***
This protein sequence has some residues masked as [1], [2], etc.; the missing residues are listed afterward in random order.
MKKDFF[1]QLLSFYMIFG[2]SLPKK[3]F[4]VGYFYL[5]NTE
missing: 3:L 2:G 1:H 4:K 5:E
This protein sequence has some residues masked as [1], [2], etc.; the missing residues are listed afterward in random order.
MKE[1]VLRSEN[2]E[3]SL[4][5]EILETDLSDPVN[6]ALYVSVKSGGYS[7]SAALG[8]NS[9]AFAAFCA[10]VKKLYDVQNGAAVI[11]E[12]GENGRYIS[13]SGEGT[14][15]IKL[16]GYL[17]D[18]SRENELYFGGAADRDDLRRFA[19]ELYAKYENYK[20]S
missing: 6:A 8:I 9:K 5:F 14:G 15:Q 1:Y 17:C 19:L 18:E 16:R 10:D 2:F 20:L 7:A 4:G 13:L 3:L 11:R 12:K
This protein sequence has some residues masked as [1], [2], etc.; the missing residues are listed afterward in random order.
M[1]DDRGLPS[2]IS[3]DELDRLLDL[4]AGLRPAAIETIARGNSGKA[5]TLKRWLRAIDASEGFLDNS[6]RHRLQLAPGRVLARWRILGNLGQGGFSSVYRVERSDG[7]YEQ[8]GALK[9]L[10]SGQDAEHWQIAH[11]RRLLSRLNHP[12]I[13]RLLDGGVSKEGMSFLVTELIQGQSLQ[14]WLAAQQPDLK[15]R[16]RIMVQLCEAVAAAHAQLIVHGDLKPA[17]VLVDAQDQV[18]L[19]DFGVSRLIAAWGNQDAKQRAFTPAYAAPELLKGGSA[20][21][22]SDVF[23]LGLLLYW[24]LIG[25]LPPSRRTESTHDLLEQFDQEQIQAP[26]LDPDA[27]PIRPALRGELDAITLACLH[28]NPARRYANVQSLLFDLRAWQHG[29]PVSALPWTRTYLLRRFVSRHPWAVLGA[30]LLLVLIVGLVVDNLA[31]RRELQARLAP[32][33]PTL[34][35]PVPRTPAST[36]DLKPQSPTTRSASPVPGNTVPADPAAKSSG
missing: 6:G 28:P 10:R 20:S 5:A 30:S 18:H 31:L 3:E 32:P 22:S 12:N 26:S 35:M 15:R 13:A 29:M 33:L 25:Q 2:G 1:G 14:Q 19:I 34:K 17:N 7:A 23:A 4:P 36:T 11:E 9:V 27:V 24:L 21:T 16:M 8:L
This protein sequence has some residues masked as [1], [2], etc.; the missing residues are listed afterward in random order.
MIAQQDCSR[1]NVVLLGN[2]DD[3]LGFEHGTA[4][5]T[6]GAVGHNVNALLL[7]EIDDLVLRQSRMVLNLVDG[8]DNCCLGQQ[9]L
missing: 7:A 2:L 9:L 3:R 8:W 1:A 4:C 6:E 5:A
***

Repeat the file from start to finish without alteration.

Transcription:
This protein sequence has some residues masked as [1], [2], etc.; the missing residues are listed afterward in random order.
MKKDFF[1]QLLSFYMIFG[2]SLPKK[3]F[4]VGYFYL[5]NTE
missing: 3:L 2:G 1:H 4:K 5:E
This protein sequence has some residues masked as [1], [2], etc.; the missing residues are listed afterward in random order.
MKE[1]VLRSEN[2]E[3]SL[4][5]EILETDLSDPVN[6]ALYVSVKSGGYS[7]SAALG[8]NS[9]AFAAFCA[10]VKKLYDVQNGAAVI[11]E[12]GENGRYIS[13]SGEGT[14][15]IKL[16]GYL[17]D[18]SRENELYFGGAADRDDLRRFA[19]ELYAKYENYK[20]S
missing: 6:A 8:I 9:K 5:F 14:G 15:Q 1:Y 17:C 19:L 18:E 16:R 10:D 2:F 20:L 7:A 4:G 13:L 3:L 11:R 12:K
This protein sequence has some residues masked as [1], [2], etc.; the missing residues are listed afterward in random order.
M[1]DDRGLPS[2]IS[3]DELDRLLDL[4]AGLRPAAIETIARGNSGKA[5]TLKRWLRAIDASEGFLDNS[6]RHRLQLAPGRVLARWRILGNLGQGGFSSVYRVERSDG[7]YEQ[8]GALK[9]L[10]SGQDAEHWQIAH[11]RRLLSRLNHP[12]I[13]RLLDGGVSKEGMSFLVTELIQGQSLQ[14]WLAAQQPDLK[15]R[16]RIMVQLCEAVAAAHAQLIVHGDLKPA[17]VLVDAQDQV[18]L[19]DFGVSRLIAAWGNQDAKQRAFTPAYAAPELLKGGSA[20][21][22]SDVF[23]LGLLLYW[24]LIG[25]LPPSRRTESTHDLLEQFDQEQIQAP[26]LDPDA[27]PIRPALRGELDAITLACLH[28]NPARRYANVQSLLFDLRAWQHG[29]PVSALPWTRTYLLRRFVSRHPWAVLGA[30]LLLVLIVGLVVDNLA[31]RRELQARLAP[32][33]PTL[34][35]PVPRTPAST[36]DLKPQSPTTRSASPVPGNTVPADPAAKSSG
missing: 6:G 28:P 10:R 20:S 5:A 30:S 18:H 31:L 3:E 32:P 22:S 12:N 26:S 35:M 15:R 13:A 29:M 33:L 25:Q 2:G 1:G 14:Q 19:I 34:K 17:N 7:A 23:A 4:P 36:T 11:E 9:V 27:V 24:L 21:T 16:M 8:L
This protein sequence has some residues masked as [1], [2], etc.; the missing residues are listed afterward in random order.
MIAQQDCSR[1]NVVLLGN[2]DD[3]LGFEHGTA[4][5]T[6]GAVGHNVNALLL[7]EIDDLVLRQSRMVLNLVDG[8]DNCCLGQQ[9]L
missing: 7:A 2:L 9:L 3:R 8:W 1:A 4:C 6:E 5:A